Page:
Alumni Mike Boyle and Bill Penick, Class of 1966, Bring Back Campus Chimes

Alumni Mike Boyle and Bill Penick, Class of 1966, Bring Back Campus Chimes
Mike Trethowan, a technician for Maas-Rowe Carillons, works on wiring for the Cal Poly Pomona's new carillon system located in the Engineering building.
Alumnumnus Mike Boyle, class of '66, and his daughter Kaylee listen to the new chimes ringing.

A familiar sound has returned to the Cal Poly Pomona campus. While they may not ring a bell to current students, the carillon chimes that now sound every quarter hour from the top of Building 9 are as much a part of campus tradition as the university's green and gold colors and Bronco mascot.

After a five-year hiatus, the chimes are ringing again thanks to the Business Administration alumnus Mike Boyle and Mechanical Engineering alumnus Bill Penick, both from the class of 1966.

The original carillon bells were a gift to the university given by the class of 1966. The carillons were the brainchild of Penick, the 1966 class president.

“Historically, the classes had always given a present to school  whether it was a sundial, a bench or a goalpost  and I thought chimes would be charming for the campus atmosphere,” says Penick. “To me, the chimes embody tradition and the feeling of an academic atmosphere.”

Penick began pricing electronic chimes and, after realizing how costly the project would be, solicited help from the future 1966 class president in his junior year.

As junior class president that year, Boyle organized a fund-raiser to bring in $1,200 needed to purchase the chimes. Boyle and his classmates convinced local businesses to donate their services, and, in the end, raffled off tickets at a dollar a piece for a chance to win dinner and a movie for two, plus a ride in a limousine  driven by Boyle and a friend wearing rented tuxedos.

“We wanted to give the college a nice gift, and we didn't want it to be an afterthought,” recalls Boyle. “We hoped it would be something that would have an impact on the college.”

After raising the funds, Penick worked with an electrical engineering student and the university's maintenance department to install the system.

For more than 30 years, the six-speaker, 200-watt unit mounted on top of the engineering center played only the Westminster toll, ringing on the hour, and also sounding at 30 minutes past, from 8 a.m. to 10 p.m. Seniors from the class of 1999 made an additional gift to upgrade the system by replacing the aging mechanical clock with an electronic clock.

Last August, Boyle brought his 15-year-old daughter, Kaylee, to the Cal Poly Pomona campus to show her his old stomping ground and share with her some of his fondest college memories. As a resident of Colorado Springs, Colo., he had not been back to campus since graduating, and it was his daughter's first trip to a college campus.

“One of the memories I wanted to share while we toured was the ringing of the chimes throughout the campus every hour,” says Boyle. “But alas, no chimes.”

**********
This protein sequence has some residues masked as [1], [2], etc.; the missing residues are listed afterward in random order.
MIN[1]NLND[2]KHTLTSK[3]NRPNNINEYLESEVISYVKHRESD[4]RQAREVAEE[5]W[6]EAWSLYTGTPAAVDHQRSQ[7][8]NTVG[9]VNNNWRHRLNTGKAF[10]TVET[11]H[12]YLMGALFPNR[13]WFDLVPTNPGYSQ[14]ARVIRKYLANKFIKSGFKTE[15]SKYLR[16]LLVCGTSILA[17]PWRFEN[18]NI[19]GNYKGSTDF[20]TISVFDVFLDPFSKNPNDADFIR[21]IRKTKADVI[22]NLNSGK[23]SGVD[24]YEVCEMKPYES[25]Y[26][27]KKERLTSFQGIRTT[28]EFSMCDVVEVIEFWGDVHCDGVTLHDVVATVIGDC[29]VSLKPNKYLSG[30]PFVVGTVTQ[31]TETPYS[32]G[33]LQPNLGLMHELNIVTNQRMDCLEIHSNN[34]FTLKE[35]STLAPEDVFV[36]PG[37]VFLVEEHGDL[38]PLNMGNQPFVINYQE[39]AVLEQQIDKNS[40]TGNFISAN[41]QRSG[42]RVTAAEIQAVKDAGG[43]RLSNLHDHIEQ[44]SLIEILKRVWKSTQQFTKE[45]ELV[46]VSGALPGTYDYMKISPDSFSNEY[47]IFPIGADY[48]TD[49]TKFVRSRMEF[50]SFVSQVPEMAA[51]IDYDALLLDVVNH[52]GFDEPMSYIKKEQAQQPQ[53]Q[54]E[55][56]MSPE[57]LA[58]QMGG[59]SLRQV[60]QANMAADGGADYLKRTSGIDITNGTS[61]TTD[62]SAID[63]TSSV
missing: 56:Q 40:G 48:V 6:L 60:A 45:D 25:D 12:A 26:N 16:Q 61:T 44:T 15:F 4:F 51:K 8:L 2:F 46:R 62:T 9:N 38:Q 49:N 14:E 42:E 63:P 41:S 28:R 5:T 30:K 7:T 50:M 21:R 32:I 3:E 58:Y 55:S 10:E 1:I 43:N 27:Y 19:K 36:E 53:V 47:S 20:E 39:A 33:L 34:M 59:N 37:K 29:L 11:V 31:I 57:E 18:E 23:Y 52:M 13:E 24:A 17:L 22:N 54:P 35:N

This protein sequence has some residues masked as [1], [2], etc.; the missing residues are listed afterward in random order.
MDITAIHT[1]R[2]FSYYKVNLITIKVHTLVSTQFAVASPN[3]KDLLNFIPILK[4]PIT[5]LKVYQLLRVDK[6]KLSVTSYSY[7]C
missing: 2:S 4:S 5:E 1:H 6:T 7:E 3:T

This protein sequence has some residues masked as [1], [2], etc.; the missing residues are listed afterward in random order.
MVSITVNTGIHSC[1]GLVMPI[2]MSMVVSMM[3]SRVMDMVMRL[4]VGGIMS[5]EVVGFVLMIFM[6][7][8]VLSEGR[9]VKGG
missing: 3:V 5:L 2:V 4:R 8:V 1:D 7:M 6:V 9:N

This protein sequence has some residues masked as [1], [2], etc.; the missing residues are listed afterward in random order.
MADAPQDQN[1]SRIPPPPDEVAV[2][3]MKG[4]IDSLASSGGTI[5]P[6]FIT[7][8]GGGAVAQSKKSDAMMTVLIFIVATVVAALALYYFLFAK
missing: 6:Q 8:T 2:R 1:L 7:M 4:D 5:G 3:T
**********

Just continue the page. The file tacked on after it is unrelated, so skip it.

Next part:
Disappointed, Boyle inquired about the chimes and found out that they had finally “conked out” a few years ago. He then contacted campus officials who in turn got a hold of Penick, and the two began working with University Advancement to restart the chimes on behalf of the class of 1966.

“Although I hadn't returned to campus for many years, I'd always felt that there was a part of me here, and the chimes represented that,” he says.

The university was able to revamp the carillon system after Boyle and Penick raised the necessary funds to purchase a new state-of-the-art carillon system. They headed up a fundraising campaign to class 1966 which resulted in numerous gifts, enough to purchase new equipment. Coupled with a personal class member gift, former class gift balances and a $5,000 incentive award from the University Educational Trust, an endowment totaling $17,000 is now available to maintain the system in perpetuity. Art Phelps, broadcast engineer in Instructional & Information Technology Learning and a 1963 university alumnus, will maintain the system.

Penick and Boyle will return to campus on Monday, May 9, for an official dedication to celebrate Cal Poly Pomona's beautiful set of chimes that will continue to represent the class of 1966. At exactly noon, the pair will flip the switch for the ceremonially dedication ring. The campus community is invited to join the ceremony, which will be attended by President Michael Ortiz, campus staff and fellow classmates. The dedication party will congregate at the entrance of the Engineering Building at 11:45 a.m. and then proceed to the sixth floor where the newly revamped system is housed.  

“This experience helped my daughter see why I enjoyed my college experience so much and why I have such a warm spot in my heart for the four years I spent at Cal Poly Pomona,” says Boyle.

“Cal Poly Pomona gave me an incredible foundation for what's been a blessed, wonderful, successful life, and I just wanted to give something back,” says Boyle, who now runs The Mike Boyle Restaurant Show on 710KNUS News/Talk in Colorado.

Penick, who hasn't been back to Cal Poly Pomona in 15 years, says he is looking forward to returning for the dedication ceremony.

“Earning my engineering degree was the most difficult thing I've ever done in my life, and I came out of Cal Poly Pomona far more educated than any rivals I've faced in the business world, and I'm grateful for that,” says Penick, who now owns and operates Cartel Industries, a precision sheet metal manufacturing company in Irvine.

For more information on the ceremony, contact Rachiel Lucero, project coordinator, at (909) 869-4799.